So, I set up ipV6 on my smart hub and pointed my external DNS to the Global Unicast address of the Smart hub. Then I set up an ipV6 Pinhole to one of my computers, External ports set to start and end at 80 and Protocol: TCP/UDP. When I entered the external URL of a website hosted on that particular computer I saw a screen saying BT Access Control had blocked my access. Access Control is NOT turned on on the Smart Hub. To get the website on that computer to be accessible via its URL I have to change my DNS to point to the ipv6 address of that computer and not to the Smart Hub.
Has anybody successfully implemented ipV6 pinholes in this way? Or am I missing/not understading something?
In case it's relevant I have Smart HUb 6A with SG4B1000B540 firmware.
Must admit I haven't played with IPv6, but I thought the whole point is that each device has a routable IPv6 address and therefore port forwarding is no longer needed hence having to point to the particular device you want to access rather than the router address.
It also therefore allows the same port to be used on more than one device at a time as you route directly to the device.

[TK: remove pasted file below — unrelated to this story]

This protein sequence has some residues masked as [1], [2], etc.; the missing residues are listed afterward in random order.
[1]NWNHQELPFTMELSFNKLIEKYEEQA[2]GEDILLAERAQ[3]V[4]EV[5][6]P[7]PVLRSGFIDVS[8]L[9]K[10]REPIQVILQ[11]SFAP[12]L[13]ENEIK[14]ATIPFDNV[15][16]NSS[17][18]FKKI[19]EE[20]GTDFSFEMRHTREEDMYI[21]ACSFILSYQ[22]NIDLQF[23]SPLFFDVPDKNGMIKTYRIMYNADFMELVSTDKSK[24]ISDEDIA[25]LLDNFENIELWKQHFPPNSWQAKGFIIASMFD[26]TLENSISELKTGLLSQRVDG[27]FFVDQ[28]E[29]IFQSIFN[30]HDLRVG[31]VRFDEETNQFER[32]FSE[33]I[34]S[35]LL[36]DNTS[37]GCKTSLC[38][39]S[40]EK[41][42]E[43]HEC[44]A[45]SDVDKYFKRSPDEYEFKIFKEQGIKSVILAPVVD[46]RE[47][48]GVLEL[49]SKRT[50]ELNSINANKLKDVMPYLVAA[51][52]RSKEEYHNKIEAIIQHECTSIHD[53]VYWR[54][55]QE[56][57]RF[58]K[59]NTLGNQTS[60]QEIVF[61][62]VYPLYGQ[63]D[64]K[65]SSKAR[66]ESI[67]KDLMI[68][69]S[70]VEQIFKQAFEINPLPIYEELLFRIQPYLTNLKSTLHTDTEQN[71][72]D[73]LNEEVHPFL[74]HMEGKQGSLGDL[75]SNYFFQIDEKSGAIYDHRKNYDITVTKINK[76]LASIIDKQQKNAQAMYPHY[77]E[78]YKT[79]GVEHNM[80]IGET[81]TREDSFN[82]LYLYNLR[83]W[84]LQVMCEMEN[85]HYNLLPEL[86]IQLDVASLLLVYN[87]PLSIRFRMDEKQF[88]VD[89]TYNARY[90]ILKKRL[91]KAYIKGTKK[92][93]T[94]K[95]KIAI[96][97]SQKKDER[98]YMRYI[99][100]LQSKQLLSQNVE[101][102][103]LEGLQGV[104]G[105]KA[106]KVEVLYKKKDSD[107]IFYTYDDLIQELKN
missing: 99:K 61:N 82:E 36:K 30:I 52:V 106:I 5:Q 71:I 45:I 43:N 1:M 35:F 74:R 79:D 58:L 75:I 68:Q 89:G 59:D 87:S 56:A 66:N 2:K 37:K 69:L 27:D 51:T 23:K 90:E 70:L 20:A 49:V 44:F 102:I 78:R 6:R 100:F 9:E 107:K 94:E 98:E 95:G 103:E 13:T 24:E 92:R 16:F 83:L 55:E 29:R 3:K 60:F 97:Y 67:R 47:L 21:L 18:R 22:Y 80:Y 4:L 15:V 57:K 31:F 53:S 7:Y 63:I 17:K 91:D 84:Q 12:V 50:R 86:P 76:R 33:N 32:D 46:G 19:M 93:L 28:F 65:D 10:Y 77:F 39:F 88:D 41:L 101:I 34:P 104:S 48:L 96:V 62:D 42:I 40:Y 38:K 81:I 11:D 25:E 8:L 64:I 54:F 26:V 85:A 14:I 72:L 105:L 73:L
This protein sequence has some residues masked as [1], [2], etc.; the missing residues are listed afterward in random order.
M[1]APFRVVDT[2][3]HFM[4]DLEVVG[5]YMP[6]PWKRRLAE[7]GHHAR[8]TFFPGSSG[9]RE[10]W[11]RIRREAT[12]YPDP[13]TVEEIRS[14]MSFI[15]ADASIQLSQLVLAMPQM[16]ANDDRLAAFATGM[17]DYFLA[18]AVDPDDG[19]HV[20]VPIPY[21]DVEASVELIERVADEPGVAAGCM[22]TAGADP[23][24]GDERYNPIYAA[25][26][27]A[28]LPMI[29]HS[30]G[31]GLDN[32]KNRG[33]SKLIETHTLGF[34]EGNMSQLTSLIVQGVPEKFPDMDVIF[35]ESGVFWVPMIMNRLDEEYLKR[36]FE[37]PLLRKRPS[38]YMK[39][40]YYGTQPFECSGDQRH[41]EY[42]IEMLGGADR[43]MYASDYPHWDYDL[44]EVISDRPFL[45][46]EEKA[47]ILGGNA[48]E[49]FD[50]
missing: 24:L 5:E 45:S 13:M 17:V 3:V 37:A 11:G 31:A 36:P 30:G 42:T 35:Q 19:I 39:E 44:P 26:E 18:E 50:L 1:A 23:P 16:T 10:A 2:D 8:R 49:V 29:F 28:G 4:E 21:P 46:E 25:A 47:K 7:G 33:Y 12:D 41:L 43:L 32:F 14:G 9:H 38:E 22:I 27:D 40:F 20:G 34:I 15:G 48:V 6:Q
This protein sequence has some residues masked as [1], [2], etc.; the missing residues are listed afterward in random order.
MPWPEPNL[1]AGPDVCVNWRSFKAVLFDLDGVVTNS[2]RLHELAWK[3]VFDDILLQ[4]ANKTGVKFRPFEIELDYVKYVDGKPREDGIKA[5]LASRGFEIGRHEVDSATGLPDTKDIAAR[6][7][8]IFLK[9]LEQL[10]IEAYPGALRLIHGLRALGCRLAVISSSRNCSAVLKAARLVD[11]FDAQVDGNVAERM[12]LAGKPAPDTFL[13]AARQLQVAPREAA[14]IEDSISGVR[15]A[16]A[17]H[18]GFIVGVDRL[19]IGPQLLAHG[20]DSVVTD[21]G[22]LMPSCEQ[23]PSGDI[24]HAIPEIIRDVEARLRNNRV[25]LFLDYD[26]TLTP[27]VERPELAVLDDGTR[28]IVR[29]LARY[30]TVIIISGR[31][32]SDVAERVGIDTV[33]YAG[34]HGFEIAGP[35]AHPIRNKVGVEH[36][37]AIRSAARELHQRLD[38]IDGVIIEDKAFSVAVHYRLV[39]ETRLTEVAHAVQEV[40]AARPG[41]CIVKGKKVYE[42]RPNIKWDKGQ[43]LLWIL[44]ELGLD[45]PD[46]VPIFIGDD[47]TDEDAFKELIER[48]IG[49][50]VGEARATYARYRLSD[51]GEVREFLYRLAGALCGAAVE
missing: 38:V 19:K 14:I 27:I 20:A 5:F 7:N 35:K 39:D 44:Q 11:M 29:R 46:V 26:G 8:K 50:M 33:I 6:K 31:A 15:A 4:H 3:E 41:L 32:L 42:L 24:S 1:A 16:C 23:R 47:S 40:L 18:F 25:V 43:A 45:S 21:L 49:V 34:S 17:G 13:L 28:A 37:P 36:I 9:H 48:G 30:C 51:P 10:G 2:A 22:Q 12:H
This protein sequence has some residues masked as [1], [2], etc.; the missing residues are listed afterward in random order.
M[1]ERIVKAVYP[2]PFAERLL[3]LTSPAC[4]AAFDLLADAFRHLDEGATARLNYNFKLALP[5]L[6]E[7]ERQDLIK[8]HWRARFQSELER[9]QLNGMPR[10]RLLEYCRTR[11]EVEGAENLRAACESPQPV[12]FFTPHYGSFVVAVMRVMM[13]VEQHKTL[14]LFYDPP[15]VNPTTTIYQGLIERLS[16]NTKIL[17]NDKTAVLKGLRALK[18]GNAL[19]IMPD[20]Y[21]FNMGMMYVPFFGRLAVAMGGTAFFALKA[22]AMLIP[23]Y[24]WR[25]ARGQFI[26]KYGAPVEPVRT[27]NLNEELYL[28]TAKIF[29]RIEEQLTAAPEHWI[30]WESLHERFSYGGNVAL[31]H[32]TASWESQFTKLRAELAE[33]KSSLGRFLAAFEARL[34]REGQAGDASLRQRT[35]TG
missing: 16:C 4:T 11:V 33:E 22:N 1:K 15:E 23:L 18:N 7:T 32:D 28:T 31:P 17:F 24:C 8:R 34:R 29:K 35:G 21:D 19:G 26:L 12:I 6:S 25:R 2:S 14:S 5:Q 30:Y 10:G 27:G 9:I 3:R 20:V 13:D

That kind of makes sense in so much as that is effectively what I found I had to do to get my website working. It does, however, beg the question - what are the ipV6 pinholes on the Smart Hub for?
I appreciate your comments. The thing is that, with the set up the way I described, the website works fine with no pinholes set up - which is what I expected as the pinholes are on the router and the current set up goes straight to the computer hosting the website.
Hmm, but I would have thought it needed the firewall to be open on the router to allow access to the individual machine though. Which is what I thought the pinhole achieved.
Definitely doesn't seem to be the case. No pinholes set up and DNS pointing to the ipv6 address of the computer hosting the website. (The DNS also has the ipV4 address of the router set up, which was how it worked with just ipV4 and port forwarding.) As I said originally, setting up to point the DNS to the ipV6 address of the router gives me an Access control message when I try to connect to the website with or without pinholes.